The unfavourable effects of the association of obesity with hypertension on cardiac structure and function have been extensively studied. However, controversy still exists about the influence of gender on the relationship between obesity and left ventricular mass (LVM) and hypertrophy (LVH). Even if body mass index (BMI) and waist circumference (WC) are widely used as anthropometric predictors for cardiovascular diseases (CVD), their validity has been questioned. Recently, Body Shape Index (ABSI) and Body Roundness Index (BRI) were proposed as alternative measures of adiposity that may better reflect health status (1–2).Objective:
Our study was aimed to assess the ability of ABSI and BRI in identifying LVH and to determine whether they are superior to BMI and WC. Moreover, the influence of gender on the relationships between all these indices of adiposity and LVM was also evaluated.Design and method:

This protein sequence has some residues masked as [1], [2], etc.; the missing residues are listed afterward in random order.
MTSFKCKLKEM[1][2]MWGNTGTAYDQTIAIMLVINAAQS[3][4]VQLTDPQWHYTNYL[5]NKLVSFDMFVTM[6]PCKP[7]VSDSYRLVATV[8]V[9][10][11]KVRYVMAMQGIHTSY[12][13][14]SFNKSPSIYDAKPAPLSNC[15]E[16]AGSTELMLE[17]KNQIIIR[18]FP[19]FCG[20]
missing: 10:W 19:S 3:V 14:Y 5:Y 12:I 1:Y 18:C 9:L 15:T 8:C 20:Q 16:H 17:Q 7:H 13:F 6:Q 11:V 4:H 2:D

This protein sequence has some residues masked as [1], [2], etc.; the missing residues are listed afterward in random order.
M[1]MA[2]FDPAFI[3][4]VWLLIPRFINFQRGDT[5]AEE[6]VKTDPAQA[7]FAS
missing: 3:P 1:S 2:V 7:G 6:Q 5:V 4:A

We enrolled 724 subjects with EH (mean age 45 ± 12 years, 63 % men) without cardiovascular complications.Design and method:
In all subjects the anthropometric indices (weight, height and waist circumference) and the routine biochemical parameters were determined. BMI, ABSI and BRI were calculated. Furthermore, all patients underwent a 24-h blood pressure monitoring and an echocardiogram. LVM was indexed for body surface area (LVMI) and for height2.7 (LVMH2.7).Results:
The univariate correlations of LVMI and LVMH2.7 with the measures of adiposity evaluated are shown in the table 1.Results:
ROC curves analysis revealed that in overall population (table 2) and in men BRI has a greater ability to identify LVH defined as LVMH2.7 > 51 g/m2.7.Conclusions:
Our results seems to suggest that in men, but not in women, the BRI has a greater sensitivity to detect LVH than ABSI and the traditional measures of adiposity.